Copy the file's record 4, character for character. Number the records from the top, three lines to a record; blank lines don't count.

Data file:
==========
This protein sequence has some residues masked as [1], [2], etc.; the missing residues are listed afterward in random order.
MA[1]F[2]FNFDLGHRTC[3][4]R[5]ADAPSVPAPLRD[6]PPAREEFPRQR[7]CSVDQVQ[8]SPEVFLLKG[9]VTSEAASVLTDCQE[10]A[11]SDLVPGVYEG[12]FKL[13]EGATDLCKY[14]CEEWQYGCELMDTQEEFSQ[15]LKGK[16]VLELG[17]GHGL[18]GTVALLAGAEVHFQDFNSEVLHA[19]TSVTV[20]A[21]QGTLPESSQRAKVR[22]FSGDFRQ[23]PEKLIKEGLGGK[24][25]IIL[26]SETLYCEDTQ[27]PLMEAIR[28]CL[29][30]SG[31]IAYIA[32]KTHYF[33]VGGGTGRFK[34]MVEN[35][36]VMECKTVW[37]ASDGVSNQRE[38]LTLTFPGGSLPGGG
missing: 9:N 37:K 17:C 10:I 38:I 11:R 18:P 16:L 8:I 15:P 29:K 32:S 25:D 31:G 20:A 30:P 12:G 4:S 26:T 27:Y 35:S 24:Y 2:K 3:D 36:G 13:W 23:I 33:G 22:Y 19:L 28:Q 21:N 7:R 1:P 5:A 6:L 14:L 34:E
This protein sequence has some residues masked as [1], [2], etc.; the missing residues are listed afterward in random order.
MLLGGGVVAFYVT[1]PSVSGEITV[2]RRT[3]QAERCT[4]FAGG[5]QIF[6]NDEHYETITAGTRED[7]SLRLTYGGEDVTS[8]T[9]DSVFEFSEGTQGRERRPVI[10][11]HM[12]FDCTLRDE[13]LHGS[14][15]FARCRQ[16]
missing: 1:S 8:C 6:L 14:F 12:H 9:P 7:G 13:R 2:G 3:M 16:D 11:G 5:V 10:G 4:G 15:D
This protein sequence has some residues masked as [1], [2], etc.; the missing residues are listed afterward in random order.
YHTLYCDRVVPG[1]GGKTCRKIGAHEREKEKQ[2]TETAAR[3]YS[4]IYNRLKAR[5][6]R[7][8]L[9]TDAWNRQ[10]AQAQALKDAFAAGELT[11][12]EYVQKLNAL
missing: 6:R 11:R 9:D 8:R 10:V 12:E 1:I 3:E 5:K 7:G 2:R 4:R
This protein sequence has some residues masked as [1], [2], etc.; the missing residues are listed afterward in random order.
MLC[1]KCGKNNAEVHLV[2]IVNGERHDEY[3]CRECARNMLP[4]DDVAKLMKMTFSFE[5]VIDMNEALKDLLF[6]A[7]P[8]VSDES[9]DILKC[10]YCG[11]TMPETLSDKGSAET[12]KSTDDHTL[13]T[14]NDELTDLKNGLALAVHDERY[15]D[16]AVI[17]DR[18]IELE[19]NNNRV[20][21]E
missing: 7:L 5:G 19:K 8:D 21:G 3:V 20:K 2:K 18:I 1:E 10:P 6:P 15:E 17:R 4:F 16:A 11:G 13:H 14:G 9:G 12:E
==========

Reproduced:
This protein sequence has some residues masked as [1], [2], etc.; the missing residues are listed afterward in random order.
MLC[1]KCGKNNAEVHLV[2]IVNGERHDEY[3]CRECARNMLP[4]DDVAKLMKMTFSFE[5]VIDMNEALKDLLF[6]A[7]P[8]VSDES[9]DILKC[10]YCG[11]TMPETLSDKGSAET[12]KSTDDHTL[13]T[14]NDELTDLKNGLALAVHDERY[15]D[16]AVI[17]DR[18]IELE[19]NNNRV[20][21]E
missing: 7:L 5:G 19:K 8:D 21:G 3:V 20:K 2:K 18:I 1:E 10:P 6:P 15:E 17:R 4:F 16:A 11:G 13:H 14:G 9:G 12:E